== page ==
The second method (copyTo) simply copies a Mat into the other. We'll have:

Mat mask = logo.clone();
logo.copyTo(imageROI, mask);

Everything we have done so far to add the logo to the image has to perform only IF our checkbox is check and the image loading process has ended successfully. So we have to add an if condition:

if (logoCheckBox.isSelected() && this.logo != null)
{
    Rect roi = new Rect(frame.cols() - logo.cols(), frame.rows() - logo.rows(), logo.cols(),logo.rows());
    Mat imageROI = frame.submat(roi);
    // add the logo: method #1

    Core.addWeighted(imageROI, 1.0, logo, 0.7, 0.0, imageROI);
    // add the logo: method #2
    // Mat mask = logo.clone();
    // logo.copyTo(imageROI, mask);
}

Calculate a Histogram

A histogram is a collected counts of data organized into a set of predefined bins. In our case the data represents the intensity of the pixel so it will have a range like (0, 256).

Since we know that the range of information value, we can segment our range in subparts (called bins); let's identify some parts of the histogram:
  1. dims: The number of parameters you want to collect data of.
  2. bins: It is the number of subdivisions in each dim. In our example, bins = 256
  3. range: The limits for the values to be measured. In this case: range = [0,255]

Our last goal is to display the histogram of the video stream for either RGB or in grayscale. For this task we are going to define a method in our controller class that takes a Mat (our current frame) and a boolean that will flag if the frame is in RGB or in grayscale, for example:

First thing we need to do is to divide the frame into other n frames, where n represents the number of channels of which our frame is composed. To do so we need to use the Core.split function; it needs a source Mat and a List<Mat> where to put the different channels. Obviously if the frame is in grayscale the list will have just one element.

Before we could calculate the histogram of each channel we have to prepare all the inputs that the calcHist function needs. The functions calcHist calculates the histogram of one or more arrays. The elements of a tuple used to increment a histogram bin are taken from the corresponding input arrays at the same location. Parameters:

  • images Source arrays. They all should have the same depth, CV_8U or CV_32F, and the same size. Each of them can have an arbitrary number of channels.
  • channels List of the dims channels used to compute the histogram. The first array channels are numerated from 0 to images[0].channels()-1, the second array channels are counted from images[0].channels() to images[0].channels() + images[1].channels()-1, and so on.
  • mask Optional mask. If the matrix is not empty, it must be an 8-bit array of the same size as images[i]. The non-zero mask elements mark the array elements counted in the histogram.
  • hist Output histogram, which is a dense or sparse dims -dimensional array.
  • histSize Array of histogram sizes in each dimension.
  • ranges Array of the dims arrays of the histogram bin boundaries in each dimension. When the histogram is uniform (uniform =true), then for each dimension i it is enough to specify the lower (inclusive) boundary L_0 of the 0-th histogram bin and the upper (exclusive) boundary U_(histSize[i]-1) for the last histogram bin histSize[i]-1. That is, in case of a uniform histogram each of ranges[i] is an array of 2 elements. When the histogram is not uniform (uniform=false), then each of ranges[i] contains histSize[i]+1 elements: L_0, U_0=L_1, U_1=L_2,..., U_(histSize[i]-2)=L_(histSize[i]-1), U_(histSize[i]-1). The array elements, that are not between L_0 and U_(histSize[i]-1), are not counted in the histogram.
  • accumulate Accumulation flag. If it is set, the histogram is not cleared in the beginning when it is allocated. This feature enables you to compute a single histogram from several sets of arrays, or to update the histogram in time.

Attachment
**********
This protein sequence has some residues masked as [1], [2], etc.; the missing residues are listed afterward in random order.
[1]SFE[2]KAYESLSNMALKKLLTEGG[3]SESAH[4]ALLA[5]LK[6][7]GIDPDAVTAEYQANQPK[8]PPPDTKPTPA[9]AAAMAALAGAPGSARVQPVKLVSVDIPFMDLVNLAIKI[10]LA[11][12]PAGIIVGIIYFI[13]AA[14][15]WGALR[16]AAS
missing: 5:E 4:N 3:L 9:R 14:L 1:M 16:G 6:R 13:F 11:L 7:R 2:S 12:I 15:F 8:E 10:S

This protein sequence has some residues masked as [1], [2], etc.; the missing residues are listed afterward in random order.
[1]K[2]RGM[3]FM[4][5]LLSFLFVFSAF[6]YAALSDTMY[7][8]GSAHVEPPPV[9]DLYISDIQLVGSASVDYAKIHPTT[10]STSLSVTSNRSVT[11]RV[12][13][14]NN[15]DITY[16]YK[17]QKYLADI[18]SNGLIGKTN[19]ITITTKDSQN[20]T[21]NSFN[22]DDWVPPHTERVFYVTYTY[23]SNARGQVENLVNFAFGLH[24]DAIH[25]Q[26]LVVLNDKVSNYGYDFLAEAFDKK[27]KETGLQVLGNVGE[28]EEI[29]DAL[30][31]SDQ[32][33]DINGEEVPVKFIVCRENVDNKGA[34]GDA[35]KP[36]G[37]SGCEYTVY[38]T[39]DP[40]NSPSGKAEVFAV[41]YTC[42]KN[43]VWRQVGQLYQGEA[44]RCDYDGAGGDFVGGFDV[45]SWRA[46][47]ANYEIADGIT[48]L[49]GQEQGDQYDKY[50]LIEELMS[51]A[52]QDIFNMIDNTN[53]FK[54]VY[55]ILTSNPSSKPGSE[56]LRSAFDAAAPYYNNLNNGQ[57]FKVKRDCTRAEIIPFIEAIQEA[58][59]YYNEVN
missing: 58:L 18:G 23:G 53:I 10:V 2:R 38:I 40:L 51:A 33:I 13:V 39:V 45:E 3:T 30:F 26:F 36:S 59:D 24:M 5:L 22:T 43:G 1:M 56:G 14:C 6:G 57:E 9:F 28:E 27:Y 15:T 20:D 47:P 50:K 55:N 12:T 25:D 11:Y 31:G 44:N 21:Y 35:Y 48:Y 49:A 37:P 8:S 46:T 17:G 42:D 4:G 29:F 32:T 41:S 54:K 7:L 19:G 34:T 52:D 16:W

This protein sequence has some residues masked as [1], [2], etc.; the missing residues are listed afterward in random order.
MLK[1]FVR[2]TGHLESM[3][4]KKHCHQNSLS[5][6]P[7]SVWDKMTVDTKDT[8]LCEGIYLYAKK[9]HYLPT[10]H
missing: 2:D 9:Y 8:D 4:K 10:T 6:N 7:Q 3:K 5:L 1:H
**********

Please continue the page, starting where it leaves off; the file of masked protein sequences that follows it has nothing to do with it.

The image will be our frame, we don't need a mask and the last flag will be false; thus we need to define the channels, the hist, the histSize and the ranges:

In the RGB case we will need all of the hist defined, in the grayscale case instead we will use just the hist_b one. We are now ready to do the histogram calculation:

where gray is the flag we passed to the showHistogram method.

Draw the Histogram

Next step is to draw the calculated histogram in our GUI. Open the fxml file with Scene Builder and add an ImageView above the "Controls" text in the right of the BP and set its id:

<ImageView fx:id="histogram" />

Now back to the Controller class. Let's add a global variable to control the just added image view:

@FXML
private ImageView histogram;

and continue to write the showHistogram method. First thing first, let's create an image to display the histogram:

int hist_w = 150;
int hist_h = 150;
int bin_w = (int) Math.round(hist_w / histSize.get(0, 0)[0]);
Mat histImage = new Mat(hist_h, hist_w, CvType.CV_8UC3, new Scalar(0, 0, 0));

before drawing, we first normalize the histogram so its values fall in the range indicated by the parameters entered:

Core.normalize(hist_b, hist_b, 0, histImage.rows(), Core.NORM_MINMAX, -1, new Mat());
if (!gray){
   Core.normalize(hist_g, hist_g, 0, histImage.rows(), Core.NORM_MINMAX, -1, new Mat());
   Core.normalize(hist_r, hist_r, 0, histImage.rows(), Core.NORM_MINMAX, -1, new Mat());
}

Now we can draw the histogram in our Mat:

for (int i = 1; i < histSize.get(0, 0)[0]; i++){
   Imgproc.line(histImage, new Point(bin_w * (i - 1), hist_h - Math.round(hist_b.get(i - 1, 0)[0])), new Point(bin_w * (i), hist_h - Math.round(hist_b.get(i, 0)[0])), new Scalar(255, 0, 0), 2, 8, 0);
   if (!gray){
      Imgproc.line(histImage, new Point(bin_w * (i - 1), hist_h - Math.round(hist_g.get(i - 1, 0)[0])),new Point(bin_w * (i), hist_h - Math.round(hist_g.get(i, 0)[0])), new Scalar(0, 255, 0), 2, 8, 0);
      Imgproc.line(histImage, new Point(bin_w * (i - 1), hist_h - Math.round(hist_r.get(i - 1, 0)[0])),Math.round(hist_r.get(i, 0)[0])), new Scalar(0, 0, 255), 2, 8, 0);
   }
}

Let's convert the obtained Mat to an Image with our method mat2Image and update the ImageView with the returned Image:

histo = mat2Image(histImage);
histogram.setImage(histo);

_static/04-01.png

_static/04-02.png

The source code of the entire tutorial is available on GitHub.